The LOGIQ e ultrasound system (GE Healthcare, Milwaukee, WI, USA) with a 12L-RS transducer (imaging frequency bandwidth of 5–13 MHz) was used to examine the wrist. A 7.0-mm-thick sonar pad (Nippon BXI Inc., Tokyo, Japan) was used as a coupling agent during the ultrasound examination. The examiner placed the ultrasound transducer gently on the sonar pad to avoid compression pressure at the wrist during the examination. The forearm was positioned in supination and rested on an arm support on a table, with the elbow at 30° flexion, during the ultrasound examination. The examiner placed the ultrasound transducer parallel to distal wrist crease to identify the median nerve in the transverse plane, with the pisiform as the anatomical landmark in all conditions. A custom made L-shape frame was used to assist the examiner to place the transducer perpendicularly to the wrist. Similar to the approach in the grip strength assessment, a wrist goniometer was placed at the ulnar side of the wrist and was used to position the wrist at the designated angle for each image. In addition, the ultrasound transducer was removed and repositioned, and wrist angle was re-measured before each image was obtained. The following three grip conditions were examined: finger relaxation (control condition), unclenched fist, and clenched fist (Fig. 1). Three images were taken for each posture at 30° wrist flexion, in the neutral position (0°), and at 30° wrist extension for both the dominant and nondominant hands.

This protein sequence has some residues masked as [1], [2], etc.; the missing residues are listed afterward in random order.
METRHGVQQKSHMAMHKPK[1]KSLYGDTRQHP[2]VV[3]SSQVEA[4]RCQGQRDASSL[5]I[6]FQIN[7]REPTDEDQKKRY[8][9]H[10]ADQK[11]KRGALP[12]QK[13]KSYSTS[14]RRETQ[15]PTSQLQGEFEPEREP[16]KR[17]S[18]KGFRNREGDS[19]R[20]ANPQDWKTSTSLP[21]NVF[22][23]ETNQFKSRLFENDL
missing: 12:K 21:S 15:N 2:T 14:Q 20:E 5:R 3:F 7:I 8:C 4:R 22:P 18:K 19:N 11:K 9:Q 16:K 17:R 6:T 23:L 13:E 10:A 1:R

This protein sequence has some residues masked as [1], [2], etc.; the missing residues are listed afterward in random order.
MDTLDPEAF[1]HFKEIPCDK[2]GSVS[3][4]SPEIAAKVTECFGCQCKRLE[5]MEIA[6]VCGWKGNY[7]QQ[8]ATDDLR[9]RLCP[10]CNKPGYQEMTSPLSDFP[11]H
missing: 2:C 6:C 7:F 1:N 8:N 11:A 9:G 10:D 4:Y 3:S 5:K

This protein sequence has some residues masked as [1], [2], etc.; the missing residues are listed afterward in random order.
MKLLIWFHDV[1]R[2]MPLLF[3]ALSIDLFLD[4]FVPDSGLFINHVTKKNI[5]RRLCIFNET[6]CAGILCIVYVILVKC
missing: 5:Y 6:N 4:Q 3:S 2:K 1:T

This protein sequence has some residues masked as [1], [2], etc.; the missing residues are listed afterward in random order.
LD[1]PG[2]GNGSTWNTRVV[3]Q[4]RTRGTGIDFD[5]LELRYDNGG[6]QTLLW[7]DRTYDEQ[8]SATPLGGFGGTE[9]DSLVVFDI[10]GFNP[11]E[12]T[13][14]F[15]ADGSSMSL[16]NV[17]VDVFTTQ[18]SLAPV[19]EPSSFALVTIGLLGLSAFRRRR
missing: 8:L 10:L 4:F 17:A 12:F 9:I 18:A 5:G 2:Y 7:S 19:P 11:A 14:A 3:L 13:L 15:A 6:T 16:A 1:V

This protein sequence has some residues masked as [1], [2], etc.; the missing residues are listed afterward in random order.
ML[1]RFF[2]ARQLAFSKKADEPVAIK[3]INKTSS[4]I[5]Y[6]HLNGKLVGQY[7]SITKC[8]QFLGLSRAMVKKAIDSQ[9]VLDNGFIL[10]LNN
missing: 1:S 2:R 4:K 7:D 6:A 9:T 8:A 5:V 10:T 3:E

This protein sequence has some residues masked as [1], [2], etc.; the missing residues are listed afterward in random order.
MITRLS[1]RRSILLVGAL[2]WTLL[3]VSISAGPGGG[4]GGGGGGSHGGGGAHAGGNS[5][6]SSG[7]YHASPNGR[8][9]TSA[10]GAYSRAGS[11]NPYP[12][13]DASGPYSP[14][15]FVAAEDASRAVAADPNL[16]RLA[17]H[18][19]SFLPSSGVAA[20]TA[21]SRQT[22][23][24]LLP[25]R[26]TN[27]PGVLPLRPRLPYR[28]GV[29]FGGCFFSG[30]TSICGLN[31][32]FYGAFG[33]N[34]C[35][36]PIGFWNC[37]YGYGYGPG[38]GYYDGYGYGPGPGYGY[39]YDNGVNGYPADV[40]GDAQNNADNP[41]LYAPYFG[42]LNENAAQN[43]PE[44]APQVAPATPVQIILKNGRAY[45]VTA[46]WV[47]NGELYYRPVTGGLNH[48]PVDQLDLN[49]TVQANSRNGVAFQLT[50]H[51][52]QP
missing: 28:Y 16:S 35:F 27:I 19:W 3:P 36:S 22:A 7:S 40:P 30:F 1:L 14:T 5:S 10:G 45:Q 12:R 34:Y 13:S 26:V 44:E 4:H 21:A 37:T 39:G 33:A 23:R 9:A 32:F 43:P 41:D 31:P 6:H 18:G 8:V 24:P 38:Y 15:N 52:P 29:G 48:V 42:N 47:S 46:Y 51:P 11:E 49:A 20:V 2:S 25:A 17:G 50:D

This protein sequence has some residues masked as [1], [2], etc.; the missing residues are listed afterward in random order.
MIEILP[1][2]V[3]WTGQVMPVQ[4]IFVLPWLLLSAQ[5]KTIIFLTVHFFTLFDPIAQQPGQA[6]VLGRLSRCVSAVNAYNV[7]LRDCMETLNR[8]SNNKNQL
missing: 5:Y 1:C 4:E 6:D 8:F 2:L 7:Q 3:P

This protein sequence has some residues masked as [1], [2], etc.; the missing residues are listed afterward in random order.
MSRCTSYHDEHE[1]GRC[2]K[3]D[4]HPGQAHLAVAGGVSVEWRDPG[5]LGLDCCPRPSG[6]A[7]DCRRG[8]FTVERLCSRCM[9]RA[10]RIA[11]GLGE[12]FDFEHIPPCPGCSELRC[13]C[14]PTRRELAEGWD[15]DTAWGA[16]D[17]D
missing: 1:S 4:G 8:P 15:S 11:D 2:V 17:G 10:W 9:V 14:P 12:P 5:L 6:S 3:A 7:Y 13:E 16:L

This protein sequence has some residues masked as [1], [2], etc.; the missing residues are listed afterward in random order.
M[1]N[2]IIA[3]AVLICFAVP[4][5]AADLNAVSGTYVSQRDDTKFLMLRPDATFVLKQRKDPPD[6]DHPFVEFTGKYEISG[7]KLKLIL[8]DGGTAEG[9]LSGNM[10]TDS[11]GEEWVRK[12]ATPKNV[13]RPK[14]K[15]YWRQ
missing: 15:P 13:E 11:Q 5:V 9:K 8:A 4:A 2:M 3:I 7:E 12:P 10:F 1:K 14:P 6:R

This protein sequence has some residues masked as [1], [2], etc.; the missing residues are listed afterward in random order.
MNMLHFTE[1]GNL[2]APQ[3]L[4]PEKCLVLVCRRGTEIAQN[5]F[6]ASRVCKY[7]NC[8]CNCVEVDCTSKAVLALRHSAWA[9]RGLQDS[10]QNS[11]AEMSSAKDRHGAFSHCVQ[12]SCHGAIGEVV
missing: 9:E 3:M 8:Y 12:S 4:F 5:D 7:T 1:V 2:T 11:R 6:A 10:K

Image processing and analysis